• A senior pastor—and leader of a worldwide movement—restructures the organization to put him supremely at the top. When a key partner questions the power play, the partner is ostracized and publicly derided, and twenty years later the senior pastor refuses reconciliation despite hundreds of requests from hundreds of the movement’s adherents.

Tim Keller describes our addictions like this: We take more and greater risks to get an ever diminishing satisfaction from the thing we crave, until a breakdown occurs.

So what can we do?

So how do we satisfy this deep longing of the soul and stop the downward addictive spiral? C. S. Lewis says: “If I find in myself a desire which no experience in this world can satisfy, the most probable explanation is that I was made for another world.”

The solution is to feed our soul with what it needs.

We need to recognize that no earthly created thing can satisfy: be it love or money or prestige or power. We need to see our pursuits are vain; we’ve seen it in others, now we have to see it in ourselves.

And then we need to recognize that the deepest desire beneath all our desires—the deepest desire of our spirits is to have the love of the Lord. We need to hear from God how much he loves us.

And this is precisely what he wants to tell us.

© Copyright 2012, Beliefs of the Heart, Ltd. All rights reserved.

I’ve been asking God these days to help me to distinguish between great and small events – for my morning as well as for my life. With all that is going around me and all that is going on within me, this feels like an important question.  It was Winston Churchill who said, “When a man cannot distinguish a great from a small event, he is of no use.”

Is catching up on my e-mail backlog a great or a small event? It’s great as far as the size of the task, but is it what is needed in this moment? Or how about that person I’ve been thinking I need to call for the past two weeks – great or small? What about that book that just came to mind that I never finished reading? Or the errands I could run this day?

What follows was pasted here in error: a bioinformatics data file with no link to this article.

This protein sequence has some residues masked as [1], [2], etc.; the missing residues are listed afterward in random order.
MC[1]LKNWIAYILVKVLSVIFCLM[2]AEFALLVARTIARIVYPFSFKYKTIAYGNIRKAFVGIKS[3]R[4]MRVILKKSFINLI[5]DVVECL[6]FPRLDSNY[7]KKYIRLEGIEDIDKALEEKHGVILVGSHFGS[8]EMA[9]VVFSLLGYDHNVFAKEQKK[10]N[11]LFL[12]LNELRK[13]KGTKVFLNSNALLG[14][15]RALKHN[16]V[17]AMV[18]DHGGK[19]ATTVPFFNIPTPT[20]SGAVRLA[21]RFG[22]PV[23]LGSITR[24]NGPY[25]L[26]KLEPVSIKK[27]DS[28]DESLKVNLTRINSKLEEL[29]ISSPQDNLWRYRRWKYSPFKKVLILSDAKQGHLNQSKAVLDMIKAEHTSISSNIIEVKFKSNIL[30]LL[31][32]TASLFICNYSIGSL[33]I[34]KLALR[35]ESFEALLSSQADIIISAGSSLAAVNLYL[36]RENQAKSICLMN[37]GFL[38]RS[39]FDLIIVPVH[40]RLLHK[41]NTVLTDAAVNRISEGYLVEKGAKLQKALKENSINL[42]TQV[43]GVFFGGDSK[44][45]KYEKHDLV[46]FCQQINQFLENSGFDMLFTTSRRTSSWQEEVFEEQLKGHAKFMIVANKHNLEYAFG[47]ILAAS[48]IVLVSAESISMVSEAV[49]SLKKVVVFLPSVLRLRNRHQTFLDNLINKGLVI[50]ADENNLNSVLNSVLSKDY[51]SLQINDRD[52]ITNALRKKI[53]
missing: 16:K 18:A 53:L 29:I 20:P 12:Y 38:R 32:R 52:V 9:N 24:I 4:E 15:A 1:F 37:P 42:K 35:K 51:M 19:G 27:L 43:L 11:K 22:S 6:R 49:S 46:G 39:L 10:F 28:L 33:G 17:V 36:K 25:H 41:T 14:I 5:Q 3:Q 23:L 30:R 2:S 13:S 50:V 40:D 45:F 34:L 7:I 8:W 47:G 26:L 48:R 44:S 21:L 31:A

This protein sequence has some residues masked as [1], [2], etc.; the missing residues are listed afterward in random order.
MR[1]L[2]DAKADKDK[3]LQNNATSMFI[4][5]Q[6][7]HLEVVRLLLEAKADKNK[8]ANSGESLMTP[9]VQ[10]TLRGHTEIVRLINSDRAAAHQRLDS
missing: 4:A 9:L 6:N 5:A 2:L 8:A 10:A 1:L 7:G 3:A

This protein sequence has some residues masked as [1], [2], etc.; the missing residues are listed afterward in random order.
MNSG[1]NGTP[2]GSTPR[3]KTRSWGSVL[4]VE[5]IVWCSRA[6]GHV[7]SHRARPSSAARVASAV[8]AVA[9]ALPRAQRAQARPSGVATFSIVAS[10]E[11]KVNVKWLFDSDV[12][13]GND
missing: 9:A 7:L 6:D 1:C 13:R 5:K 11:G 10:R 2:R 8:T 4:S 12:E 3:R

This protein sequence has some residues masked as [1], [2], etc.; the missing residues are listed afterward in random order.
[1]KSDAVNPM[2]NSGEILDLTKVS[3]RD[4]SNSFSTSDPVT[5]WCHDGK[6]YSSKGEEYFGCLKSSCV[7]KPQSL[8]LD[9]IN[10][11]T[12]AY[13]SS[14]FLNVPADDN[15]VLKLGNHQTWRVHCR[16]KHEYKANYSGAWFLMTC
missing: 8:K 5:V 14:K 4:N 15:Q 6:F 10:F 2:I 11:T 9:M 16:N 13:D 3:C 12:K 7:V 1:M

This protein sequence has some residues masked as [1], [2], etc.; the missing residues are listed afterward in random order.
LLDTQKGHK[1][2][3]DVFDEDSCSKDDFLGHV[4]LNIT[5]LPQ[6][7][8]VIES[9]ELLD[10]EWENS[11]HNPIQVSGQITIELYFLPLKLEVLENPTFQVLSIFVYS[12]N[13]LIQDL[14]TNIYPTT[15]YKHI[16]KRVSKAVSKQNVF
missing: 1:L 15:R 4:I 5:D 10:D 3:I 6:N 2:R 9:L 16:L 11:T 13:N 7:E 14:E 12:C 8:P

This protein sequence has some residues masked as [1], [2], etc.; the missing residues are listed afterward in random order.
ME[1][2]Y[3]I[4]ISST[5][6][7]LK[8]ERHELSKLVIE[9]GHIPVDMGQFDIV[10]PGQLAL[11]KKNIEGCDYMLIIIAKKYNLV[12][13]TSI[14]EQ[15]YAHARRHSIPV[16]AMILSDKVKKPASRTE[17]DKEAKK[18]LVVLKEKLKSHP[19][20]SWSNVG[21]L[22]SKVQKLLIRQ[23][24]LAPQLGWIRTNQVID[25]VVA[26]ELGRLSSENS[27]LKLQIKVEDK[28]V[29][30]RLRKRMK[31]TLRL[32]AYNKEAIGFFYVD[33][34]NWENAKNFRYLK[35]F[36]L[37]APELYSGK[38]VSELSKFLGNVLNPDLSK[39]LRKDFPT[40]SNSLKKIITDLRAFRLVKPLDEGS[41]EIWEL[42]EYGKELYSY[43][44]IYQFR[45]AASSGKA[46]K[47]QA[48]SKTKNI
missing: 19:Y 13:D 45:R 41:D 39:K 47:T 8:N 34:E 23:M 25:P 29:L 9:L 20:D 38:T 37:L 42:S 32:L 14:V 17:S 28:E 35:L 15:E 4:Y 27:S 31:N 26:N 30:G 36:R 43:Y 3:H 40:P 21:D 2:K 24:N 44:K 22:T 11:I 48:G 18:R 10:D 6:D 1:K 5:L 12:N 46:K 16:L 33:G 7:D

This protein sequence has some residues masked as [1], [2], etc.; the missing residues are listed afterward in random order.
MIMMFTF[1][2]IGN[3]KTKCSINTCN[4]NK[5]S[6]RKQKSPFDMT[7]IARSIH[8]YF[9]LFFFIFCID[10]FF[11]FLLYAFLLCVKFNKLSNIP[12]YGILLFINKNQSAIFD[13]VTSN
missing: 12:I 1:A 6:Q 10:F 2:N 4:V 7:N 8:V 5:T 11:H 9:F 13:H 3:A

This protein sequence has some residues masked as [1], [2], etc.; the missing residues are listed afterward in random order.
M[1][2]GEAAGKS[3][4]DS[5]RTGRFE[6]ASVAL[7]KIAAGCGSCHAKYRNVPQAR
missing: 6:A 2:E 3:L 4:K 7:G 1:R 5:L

Distinguishing between a great and small event is not simply about good time-management skills. Rather, it is about being orientated, tuned in, living transcendently – with the belief that there is more going on than I am currently aware of and the story I am living in is bigger than myself.

I was reading Eph. 5:15-17; “Therefore be careful how you walk, not as unwise men but as wise, making the most of your time, because the days are evil.  So then do not be foolish, but understand what the will of the Lord is.”

There is a lot at stake these days, everything from the global economy, to the elections, to our families, to the person who is just about to give up out of despair and can be rescued with a word. A friend of mine just sent me a quote by Francis Frangipane, “Rescue is the constant pattern of God’s Activity.” God is up to rescuing, healing the brokenhearted and setting captives free, and we are to be a display of his splendor (Isa. 61). So, there is more going on than we have ever imagined and the way we live is more consequential than we may have been told.

I want to live wisely, I want to understand the purpose of my life in this moment and offer what I have been given to offer.

When Paul says that we are to make the most of our time he is not saying that efficiency, thoroughness or precision is needed. He is implying something more difficult, more adventurous, something that will require much more of our heart and our walk with God – understanding the meaning of the present moment, — distinguishing our own great from small events.

I am coming to a deeper understanding that I can’t simply live at the level of getting stuff done each day. And, that what may appear to me to be a minor, inconsequential task may actually be a rescue in the true scheme of things.